OPINION: Don’t let out-of-state activists drive SD policyIn 2012, a group of out-of-state animal rights activists launched a campaign to change North Dakota’s animal cruelty laws.
By: Steve Dick , Guest columnist
The presidential election may have dominated national headlines in 2012, but many South Dakotans were carefully watching a ballot initiative vote just across our border. A group of out-of-state activists launched a campaign in North Dakota that could have had a significant impact on the state’s economy and way of life.
Why does this matter to South Dakota? We may be facing a similar battle soon.
In 2012, a group of out-of-state animal rights activists launched a campaign to change North Dakota’s animal cruelty laws. The group gained enough signatures for the issue to appear as Measure 5, a ballot initiative in the November election.
The group called itself “North Dakotans to Stop Animal Cruelty,” but was actually spearheaded by the Humane Society of the United States (HSUS) and staffed by activists who had led similar campaigns in Missouri and other states. The ballot measure language was ambiguous, addressed only very rare acts of mistreatment, and triggered a number of other questions that could have negative impacts on agriculture and livestock production in the state.
The ballot measure was also unnecessary because a working group of North Dakota veterinarians, shelter professionals, farmers, ranchers, zookeepers and Board of Animal Health and Ag Department officials were already working on a legislative approach that would strengthen and clarify animal treatment laws. This legislative approach would allow the North Dakota Legislature to review, discuss and vote on a solution that met the state’s needs.
Instead, HSUS brought in activists and out-of-state donations to run a campaign of fear and hype. A campaign finance report from just before the election showed that “North Dakotans to Stop Animal Cruelty” had received only $2,758 from North Dakota donors, compared to more than $675,000 from HSUS and its Washington, D.C.,-based fund. In fact, more than 93 percent of the group’s funding came from outside North Dakota.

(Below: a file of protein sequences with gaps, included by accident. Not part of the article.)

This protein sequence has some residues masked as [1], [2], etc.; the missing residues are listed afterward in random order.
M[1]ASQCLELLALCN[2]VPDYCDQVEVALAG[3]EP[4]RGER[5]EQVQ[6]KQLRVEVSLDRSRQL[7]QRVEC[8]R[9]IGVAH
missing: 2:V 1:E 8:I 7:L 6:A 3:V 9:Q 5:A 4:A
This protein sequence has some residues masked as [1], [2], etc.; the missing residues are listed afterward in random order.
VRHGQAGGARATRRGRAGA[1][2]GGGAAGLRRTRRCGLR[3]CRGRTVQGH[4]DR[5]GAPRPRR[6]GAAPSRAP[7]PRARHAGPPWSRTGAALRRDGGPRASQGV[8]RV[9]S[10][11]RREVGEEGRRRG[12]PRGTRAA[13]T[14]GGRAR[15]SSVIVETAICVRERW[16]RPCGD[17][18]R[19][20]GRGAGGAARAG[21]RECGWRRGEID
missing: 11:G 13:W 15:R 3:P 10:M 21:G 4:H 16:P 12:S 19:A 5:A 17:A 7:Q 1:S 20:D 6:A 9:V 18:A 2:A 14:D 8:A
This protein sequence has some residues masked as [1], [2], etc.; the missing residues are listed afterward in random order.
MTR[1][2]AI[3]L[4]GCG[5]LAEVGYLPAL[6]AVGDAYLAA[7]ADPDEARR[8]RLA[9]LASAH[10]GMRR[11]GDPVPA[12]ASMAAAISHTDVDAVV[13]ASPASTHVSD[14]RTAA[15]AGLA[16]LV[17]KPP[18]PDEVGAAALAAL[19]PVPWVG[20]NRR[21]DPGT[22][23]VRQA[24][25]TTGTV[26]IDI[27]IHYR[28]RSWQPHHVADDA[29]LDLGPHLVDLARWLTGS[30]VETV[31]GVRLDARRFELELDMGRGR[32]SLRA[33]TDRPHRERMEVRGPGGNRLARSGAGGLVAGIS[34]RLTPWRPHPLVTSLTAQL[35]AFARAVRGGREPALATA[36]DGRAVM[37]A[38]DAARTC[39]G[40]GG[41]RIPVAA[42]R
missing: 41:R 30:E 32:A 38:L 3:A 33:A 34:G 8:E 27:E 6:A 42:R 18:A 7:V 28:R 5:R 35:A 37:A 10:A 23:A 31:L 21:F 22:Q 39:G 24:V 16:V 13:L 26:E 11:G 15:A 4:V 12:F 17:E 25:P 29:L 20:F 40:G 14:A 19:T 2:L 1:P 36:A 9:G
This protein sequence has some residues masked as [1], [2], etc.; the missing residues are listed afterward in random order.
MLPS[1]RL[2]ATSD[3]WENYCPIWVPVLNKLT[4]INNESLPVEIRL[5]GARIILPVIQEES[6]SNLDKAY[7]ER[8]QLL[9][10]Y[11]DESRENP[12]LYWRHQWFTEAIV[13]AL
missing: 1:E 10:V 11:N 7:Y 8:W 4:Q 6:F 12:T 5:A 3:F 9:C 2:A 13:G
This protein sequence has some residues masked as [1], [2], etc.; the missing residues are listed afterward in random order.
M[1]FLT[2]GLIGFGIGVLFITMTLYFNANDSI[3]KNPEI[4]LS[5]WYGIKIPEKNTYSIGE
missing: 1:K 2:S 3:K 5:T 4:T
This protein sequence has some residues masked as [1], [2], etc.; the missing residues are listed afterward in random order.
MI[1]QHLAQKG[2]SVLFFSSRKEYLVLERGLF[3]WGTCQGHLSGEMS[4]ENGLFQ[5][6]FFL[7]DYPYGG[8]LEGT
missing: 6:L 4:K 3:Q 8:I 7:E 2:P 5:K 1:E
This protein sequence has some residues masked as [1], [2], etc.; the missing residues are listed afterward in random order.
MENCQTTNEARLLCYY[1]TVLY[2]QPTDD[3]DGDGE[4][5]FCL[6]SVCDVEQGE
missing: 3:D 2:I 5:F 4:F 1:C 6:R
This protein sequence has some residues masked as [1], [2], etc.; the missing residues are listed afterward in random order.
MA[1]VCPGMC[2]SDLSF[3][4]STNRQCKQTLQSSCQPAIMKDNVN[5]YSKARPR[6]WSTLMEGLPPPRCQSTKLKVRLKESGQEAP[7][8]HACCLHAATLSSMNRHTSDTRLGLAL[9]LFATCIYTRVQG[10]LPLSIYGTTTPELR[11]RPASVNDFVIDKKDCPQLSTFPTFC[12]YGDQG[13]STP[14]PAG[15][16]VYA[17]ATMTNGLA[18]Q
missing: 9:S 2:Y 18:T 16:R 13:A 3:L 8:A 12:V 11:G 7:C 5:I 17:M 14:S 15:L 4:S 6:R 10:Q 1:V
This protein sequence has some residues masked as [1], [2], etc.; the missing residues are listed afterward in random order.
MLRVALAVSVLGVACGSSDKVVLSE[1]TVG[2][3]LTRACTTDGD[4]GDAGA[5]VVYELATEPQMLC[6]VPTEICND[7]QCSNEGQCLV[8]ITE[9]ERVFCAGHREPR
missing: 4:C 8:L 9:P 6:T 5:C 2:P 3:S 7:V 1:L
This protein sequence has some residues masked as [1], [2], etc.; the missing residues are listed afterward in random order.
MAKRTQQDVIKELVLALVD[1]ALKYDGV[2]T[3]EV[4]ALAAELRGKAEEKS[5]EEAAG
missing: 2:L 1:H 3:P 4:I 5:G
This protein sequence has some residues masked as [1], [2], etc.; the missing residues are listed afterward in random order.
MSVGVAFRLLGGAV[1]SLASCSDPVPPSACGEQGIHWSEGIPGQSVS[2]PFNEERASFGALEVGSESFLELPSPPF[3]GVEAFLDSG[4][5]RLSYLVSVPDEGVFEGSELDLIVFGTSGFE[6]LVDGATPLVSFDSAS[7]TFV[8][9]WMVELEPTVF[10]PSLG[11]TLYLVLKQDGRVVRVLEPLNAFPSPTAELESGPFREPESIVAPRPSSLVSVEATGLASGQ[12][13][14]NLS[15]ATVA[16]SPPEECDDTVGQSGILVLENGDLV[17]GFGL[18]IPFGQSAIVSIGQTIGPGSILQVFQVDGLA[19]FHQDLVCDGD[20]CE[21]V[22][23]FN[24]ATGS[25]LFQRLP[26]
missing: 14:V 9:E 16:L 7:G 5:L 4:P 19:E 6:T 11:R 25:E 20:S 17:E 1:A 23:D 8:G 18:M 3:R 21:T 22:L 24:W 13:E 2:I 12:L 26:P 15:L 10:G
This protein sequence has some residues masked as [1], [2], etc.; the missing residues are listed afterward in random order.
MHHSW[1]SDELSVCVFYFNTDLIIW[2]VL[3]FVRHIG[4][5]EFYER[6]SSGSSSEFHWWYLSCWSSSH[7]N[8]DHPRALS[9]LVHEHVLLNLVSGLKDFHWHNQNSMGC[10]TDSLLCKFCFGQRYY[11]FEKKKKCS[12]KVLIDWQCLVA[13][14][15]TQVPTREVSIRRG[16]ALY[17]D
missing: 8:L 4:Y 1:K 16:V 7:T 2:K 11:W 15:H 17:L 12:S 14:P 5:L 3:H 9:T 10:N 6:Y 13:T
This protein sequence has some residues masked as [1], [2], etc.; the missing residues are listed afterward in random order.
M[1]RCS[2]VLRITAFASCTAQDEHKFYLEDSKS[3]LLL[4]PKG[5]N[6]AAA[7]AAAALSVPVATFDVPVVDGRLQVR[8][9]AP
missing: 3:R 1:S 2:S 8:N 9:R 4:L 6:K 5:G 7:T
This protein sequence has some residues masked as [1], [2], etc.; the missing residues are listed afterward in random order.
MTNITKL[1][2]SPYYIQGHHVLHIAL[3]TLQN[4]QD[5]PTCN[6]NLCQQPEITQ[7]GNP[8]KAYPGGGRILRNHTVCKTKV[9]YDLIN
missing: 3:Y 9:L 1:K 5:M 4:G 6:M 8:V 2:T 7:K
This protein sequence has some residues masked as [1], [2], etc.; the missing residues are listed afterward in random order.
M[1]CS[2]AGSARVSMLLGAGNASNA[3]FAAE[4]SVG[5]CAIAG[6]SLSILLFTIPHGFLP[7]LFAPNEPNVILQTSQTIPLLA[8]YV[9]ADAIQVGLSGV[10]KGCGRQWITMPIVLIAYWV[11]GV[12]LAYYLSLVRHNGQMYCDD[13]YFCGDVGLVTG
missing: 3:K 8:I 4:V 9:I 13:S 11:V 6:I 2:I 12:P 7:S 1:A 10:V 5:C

But, North Dakotans quickly saw through the campaign hype. The North Dakota Animal Stewards coalition of agricultural organizations as well as the North Dakota Grocers Association, North Dakota Veterinary Technicians Association and many others launched a grassroots campaign to defeat Measure 5.
Town hall meetings, phone calls and countless hours of outreach from volunteers across the state ensured that the ballot measure was defeated 65 percent to 35 percent on election day.
Like North Dakota, South Dakota is a ballot initiative state. South Dakota has already been targeted by HSUS in its annual “Humane State Ranking” report card and we know that there have been organization meetings in the state. There is still confusion by many people about HSUS. Despite its “Humane Society of the United States” name, it gave less than 1 percent of its budget to support local pet shelters. Instead, it is focused on lobbying efforts and executive salaries.
And, like our fellow farm and ranch families in North Dakota, South Dakotans already have a strong commitment to providing the best possible care for our animals. We already have a network of veterinarians, nutritionists and animal care experts that we work with every day. And, each livestock group has a set of animal care standards that we follow.
Don’t let out-of-state lobbyists and activists drive the conversation about how South Dakotans care for our animals. Take time to learn more about these activist groups and reach out to friends, neighbors and family members now to ensure that we are ready in case South Dakota becomes the next target of their efforts.
Steve Dick is the executive director of Ag United for South Dakota, based in Sioux Falls.